Mental Illness Awareness Week

I realize that it is Wednesday and thus halfway through the week BUT… this week is Mental Illness Awareness Week. And you all should be aware that mental illness is a real thing. The brain is an organ in your body that can actually give you an illness. If you are having problems, you aren’t just “crazy,” though I use that contentious adjective all the time to denigrate myself when I cannot deal with my anxiety disorder*. Because anxiety is a lying jerk and it needs to just shut up sometimes. Oh yeah, where was I? Mental illness. It’s a serious thing, but you are not alone if you have it. Here are some stats from the National Institute of Mental Health:

  • In a given year, about a quarter of US adults are diagnosable for mental illness.
  • About one-fifth of THAT population (6% of the total) are classified as severe.
  • Thirteen percent of US adults are receiving some kind of mental health treatment.

Inform yourself. Be compassionate of others who may be dealing with depression, anxiety, bipolar, schizophrenia, or any other mental disorder. Most of all, be patient with yourself if you find yourself exhibiting symptoms that are worrying. There are lots and lots of treatment options, though pinning down any one perfectly effective treatment is impossible because of the complexity of these issues. You and your doctor or therapist will have to try things out and follow the science as best as you can to find what works.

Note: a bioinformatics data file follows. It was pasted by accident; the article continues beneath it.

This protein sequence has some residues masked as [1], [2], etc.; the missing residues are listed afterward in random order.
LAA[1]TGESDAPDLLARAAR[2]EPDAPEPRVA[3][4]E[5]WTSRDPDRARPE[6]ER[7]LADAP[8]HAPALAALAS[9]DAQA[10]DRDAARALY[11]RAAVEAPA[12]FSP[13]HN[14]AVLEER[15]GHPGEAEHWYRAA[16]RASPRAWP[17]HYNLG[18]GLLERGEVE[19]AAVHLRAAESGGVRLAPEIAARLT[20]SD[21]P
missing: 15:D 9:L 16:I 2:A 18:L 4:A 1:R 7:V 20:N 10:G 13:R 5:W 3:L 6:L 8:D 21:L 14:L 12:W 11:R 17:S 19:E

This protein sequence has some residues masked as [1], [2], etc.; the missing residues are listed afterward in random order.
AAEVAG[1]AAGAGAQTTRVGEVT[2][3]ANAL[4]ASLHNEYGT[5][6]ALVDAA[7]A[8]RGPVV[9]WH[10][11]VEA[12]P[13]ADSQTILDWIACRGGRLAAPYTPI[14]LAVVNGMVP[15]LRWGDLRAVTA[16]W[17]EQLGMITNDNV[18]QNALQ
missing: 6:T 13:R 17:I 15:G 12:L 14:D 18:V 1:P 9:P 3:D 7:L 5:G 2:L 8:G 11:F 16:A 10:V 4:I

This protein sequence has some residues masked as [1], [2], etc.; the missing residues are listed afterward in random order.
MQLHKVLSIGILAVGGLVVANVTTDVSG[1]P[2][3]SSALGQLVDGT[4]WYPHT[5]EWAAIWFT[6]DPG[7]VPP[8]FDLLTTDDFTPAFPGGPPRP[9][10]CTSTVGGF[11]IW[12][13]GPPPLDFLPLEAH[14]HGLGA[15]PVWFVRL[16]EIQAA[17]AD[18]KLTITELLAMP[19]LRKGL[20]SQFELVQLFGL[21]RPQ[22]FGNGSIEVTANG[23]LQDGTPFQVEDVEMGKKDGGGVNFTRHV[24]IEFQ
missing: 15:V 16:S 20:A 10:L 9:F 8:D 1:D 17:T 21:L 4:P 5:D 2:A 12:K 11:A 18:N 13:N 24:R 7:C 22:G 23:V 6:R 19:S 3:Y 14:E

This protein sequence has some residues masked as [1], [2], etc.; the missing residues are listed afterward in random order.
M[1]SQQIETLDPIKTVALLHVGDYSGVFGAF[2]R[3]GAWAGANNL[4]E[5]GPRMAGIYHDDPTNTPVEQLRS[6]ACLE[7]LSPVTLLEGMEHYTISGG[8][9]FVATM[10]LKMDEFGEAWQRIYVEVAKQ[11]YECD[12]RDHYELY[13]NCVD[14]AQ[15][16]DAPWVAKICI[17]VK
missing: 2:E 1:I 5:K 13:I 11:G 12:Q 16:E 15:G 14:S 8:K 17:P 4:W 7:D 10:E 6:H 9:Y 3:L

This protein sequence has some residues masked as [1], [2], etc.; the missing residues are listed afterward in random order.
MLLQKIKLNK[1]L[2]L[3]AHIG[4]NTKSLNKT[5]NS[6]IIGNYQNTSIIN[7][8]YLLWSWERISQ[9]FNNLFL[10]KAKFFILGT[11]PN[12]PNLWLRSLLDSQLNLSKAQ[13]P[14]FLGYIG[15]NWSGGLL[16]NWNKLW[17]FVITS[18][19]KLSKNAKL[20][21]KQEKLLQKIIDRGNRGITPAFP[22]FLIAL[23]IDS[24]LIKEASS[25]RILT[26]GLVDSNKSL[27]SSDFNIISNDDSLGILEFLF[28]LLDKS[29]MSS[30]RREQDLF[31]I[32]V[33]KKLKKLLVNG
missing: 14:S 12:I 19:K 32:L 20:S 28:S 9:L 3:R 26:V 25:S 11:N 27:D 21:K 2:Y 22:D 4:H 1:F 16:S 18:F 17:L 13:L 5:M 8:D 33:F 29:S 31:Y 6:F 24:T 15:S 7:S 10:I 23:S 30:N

But most importantly, don’t give up. We are here to share our stories.

CC Surly Amy

* I don’t like the words “disorder” or “illness” necessarily, either. I like to think there’s a Gaussian distribution of anxiety and that I’m about 5-sigma on the high side. Maybe 7-sigma on a bad day.

 

3 comments for “Mental Illness Awareness Week

  1. Steven Theiss
    October 10, 2012 at 23:27

    Thanks for talking about this, Nicole! The more people who open up about mental health problems, the more the stigma gets reduced. Both my wife and I have dealt with anxiety attacks over the years, and it’s really changed my perspective on mental health. People need to understand that it’s not a sign of weakness.

  2. Mike
    December 21, 2012 at 22:48

    Doc you rock. Said so well and awareness, treatment, + acceptance is key to help those who are struggling. I wish anyone who has ever thought about committing a tragedy like Newtown or really just eberybodybin general had access to that piece

    • Nicole
      January 1, 2013 at 14:46

      Thank you :-)

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